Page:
Trial ID or NCT#

NCT01278745

Status

NOT RECRUITING

Purpose

All people who have a heart transplant are at risk for developing cardiac allograft vasculopathy (CAV). CAV means narrowing of the heart transplant vessels, which is associated with poor heart transplant function. People who develop antibodies after transplant have a higher risk of developing CAV. Infections, high cholesterol, and rejection also increase the risk of developing CAV. People who develop CAV usually have to receive another transplant. The purpose of this research study is to see if a study drug called Rituximab prevents CAV. Rituximab destroys certain types of white blood cells called B cells. B cells are important cells in the immune system that help the body fight infection by producing substances called antibodies. B cells and the antibodies they produce are also involved in some kinds of rejection after organ transplantation. Rituximab decreases the number of B cells in the blood and other tissues. The goal of this study is to determine if decreasing B cells with Rituximab can prevent injury to the transplanted heart.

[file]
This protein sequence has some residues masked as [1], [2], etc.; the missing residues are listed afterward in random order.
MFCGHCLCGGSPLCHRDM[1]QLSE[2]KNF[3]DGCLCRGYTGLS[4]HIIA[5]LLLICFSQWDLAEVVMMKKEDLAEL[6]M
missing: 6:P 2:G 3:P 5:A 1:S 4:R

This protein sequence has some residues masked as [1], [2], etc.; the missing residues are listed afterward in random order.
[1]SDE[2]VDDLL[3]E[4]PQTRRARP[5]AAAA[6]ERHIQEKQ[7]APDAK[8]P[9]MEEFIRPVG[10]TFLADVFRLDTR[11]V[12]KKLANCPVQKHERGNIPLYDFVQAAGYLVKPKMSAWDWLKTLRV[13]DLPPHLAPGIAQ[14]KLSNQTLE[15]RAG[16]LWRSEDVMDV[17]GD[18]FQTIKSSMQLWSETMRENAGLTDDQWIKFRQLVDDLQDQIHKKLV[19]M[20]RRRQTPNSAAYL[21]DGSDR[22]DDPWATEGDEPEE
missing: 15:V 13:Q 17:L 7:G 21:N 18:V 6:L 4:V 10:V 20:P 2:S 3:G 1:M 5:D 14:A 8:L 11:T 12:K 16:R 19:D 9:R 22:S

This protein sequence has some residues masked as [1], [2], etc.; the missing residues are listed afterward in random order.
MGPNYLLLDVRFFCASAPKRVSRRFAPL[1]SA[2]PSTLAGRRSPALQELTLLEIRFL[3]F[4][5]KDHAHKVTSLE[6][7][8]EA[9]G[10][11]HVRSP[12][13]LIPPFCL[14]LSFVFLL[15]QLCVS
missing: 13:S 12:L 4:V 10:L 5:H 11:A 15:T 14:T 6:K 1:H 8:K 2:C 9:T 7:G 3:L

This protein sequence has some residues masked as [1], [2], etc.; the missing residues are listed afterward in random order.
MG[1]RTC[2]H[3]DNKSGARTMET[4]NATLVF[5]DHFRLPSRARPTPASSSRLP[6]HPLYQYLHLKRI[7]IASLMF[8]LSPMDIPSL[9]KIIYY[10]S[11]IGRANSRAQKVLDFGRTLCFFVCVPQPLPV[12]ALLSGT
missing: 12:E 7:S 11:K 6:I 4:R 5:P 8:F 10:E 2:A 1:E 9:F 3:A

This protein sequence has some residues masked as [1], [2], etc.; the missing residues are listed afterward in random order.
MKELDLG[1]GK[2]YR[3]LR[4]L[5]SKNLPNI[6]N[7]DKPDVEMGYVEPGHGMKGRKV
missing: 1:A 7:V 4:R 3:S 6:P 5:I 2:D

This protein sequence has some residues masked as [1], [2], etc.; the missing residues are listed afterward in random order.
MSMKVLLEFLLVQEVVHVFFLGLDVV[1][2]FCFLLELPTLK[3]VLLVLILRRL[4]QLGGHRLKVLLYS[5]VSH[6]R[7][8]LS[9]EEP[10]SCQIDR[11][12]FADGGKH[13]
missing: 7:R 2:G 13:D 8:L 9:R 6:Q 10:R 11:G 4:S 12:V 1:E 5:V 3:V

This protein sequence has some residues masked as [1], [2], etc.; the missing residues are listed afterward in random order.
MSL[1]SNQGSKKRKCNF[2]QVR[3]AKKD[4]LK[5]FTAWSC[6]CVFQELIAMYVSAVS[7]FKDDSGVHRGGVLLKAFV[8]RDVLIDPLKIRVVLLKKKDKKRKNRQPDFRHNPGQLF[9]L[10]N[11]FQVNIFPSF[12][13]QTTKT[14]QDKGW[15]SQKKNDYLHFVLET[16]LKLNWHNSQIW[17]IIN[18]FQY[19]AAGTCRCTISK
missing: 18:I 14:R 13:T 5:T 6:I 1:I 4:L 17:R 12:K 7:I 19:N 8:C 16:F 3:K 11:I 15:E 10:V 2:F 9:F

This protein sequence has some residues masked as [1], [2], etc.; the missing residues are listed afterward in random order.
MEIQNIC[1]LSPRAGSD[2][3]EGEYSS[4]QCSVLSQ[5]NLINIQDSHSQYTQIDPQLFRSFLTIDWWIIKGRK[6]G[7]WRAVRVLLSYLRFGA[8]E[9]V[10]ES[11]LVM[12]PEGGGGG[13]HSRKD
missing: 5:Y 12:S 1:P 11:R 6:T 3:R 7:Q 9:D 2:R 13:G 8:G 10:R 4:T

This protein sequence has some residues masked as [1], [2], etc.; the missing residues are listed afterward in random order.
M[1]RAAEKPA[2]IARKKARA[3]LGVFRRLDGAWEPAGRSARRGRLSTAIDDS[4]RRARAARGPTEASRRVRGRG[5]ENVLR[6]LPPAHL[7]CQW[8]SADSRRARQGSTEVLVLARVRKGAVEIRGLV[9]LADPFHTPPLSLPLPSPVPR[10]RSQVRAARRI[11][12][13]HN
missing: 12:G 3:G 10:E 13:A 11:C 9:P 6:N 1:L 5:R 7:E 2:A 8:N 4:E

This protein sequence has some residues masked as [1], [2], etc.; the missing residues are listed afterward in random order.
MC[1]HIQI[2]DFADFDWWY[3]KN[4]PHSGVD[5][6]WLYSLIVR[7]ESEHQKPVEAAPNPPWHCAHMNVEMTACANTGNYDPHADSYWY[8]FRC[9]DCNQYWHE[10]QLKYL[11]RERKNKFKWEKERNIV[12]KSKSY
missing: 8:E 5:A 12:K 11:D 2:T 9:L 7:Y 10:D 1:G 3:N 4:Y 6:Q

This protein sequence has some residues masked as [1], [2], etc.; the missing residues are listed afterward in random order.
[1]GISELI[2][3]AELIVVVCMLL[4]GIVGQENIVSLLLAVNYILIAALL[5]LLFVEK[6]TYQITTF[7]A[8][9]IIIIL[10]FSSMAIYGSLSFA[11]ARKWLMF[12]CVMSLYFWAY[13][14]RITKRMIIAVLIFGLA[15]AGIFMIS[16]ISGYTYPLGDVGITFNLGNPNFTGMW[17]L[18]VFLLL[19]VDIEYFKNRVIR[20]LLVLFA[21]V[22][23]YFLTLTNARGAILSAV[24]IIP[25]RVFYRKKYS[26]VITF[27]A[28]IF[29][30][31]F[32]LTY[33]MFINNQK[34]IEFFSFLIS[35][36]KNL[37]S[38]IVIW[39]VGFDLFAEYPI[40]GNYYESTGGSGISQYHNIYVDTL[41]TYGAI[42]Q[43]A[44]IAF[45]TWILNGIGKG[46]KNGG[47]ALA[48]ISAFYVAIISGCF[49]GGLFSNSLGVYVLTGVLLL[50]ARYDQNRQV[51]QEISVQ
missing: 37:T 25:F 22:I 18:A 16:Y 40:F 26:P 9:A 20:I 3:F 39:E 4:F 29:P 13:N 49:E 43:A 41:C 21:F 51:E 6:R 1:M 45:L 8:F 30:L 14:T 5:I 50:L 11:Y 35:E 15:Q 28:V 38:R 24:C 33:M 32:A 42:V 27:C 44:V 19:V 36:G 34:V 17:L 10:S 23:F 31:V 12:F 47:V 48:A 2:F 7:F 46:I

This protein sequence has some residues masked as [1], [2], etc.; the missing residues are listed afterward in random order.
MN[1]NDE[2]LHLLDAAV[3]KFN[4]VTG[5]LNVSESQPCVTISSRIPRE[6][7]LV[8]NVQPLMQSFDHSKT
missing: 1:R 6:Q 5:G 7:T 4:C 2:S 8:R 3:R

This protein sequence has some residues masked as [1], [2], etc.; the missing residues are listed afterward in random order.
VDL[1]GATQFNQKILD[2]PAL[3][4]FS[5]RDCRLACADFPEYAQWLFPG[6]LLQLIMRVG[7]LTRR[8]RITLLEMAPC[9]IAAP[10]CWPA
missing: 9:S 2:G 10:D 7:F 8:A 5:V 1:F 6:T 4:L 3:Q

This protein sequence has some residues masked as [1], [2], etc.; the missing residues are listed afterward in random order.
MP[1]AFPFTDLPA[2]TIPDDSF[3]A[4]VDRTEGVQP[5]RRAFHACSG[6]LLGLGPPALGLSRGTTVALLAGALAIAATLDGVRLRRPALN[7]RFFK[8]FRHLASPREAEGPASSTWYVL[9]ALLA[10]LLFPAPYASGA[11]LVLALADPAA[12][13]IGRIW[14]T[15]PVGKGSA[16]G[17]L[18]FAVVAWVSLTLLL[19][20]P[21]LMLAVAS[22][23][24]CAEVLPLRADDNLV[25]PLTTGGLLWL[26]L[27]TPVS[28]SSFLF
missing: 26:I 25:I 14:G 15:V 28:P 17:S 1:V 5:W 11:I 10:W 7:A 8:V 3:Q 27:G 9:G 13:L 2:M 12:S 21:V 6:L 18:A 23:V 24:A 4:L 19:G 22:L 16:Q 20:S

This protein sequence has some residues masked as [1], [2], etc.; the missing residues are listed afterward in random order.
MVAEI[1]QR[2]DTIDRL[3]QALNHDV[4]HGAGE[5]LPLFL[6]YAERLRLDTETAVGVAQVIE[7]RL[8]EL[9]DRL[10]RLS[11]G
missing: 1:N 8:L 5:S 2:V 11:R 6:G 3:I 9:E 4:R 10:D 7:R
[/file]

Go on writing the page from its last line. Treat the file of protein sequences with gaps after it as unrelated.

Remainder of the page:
Official Title

Prevention of Cardiac Allograft Vasculopathy Using Rituximab (Rituxan) Therapy in Cardiac Transplantation (CTOT-11)

Eligibility Criteria

Ages Eligible for Study: 18 Years to 75 Years
Sexes Eligible for Study: All
Accepts Healthy Volunteers: No

Investigator(s)

Kiran Kaur Khush, MD, MAS
Cardiologist, Heart failure cardiologist
Associate Professor of Medicine (Cardiovascular Medicine) at the Stanford University Medical Center

Contact us to find out if this trial is right for you.

CONTACT

Helen Luikart
(650) 724-2883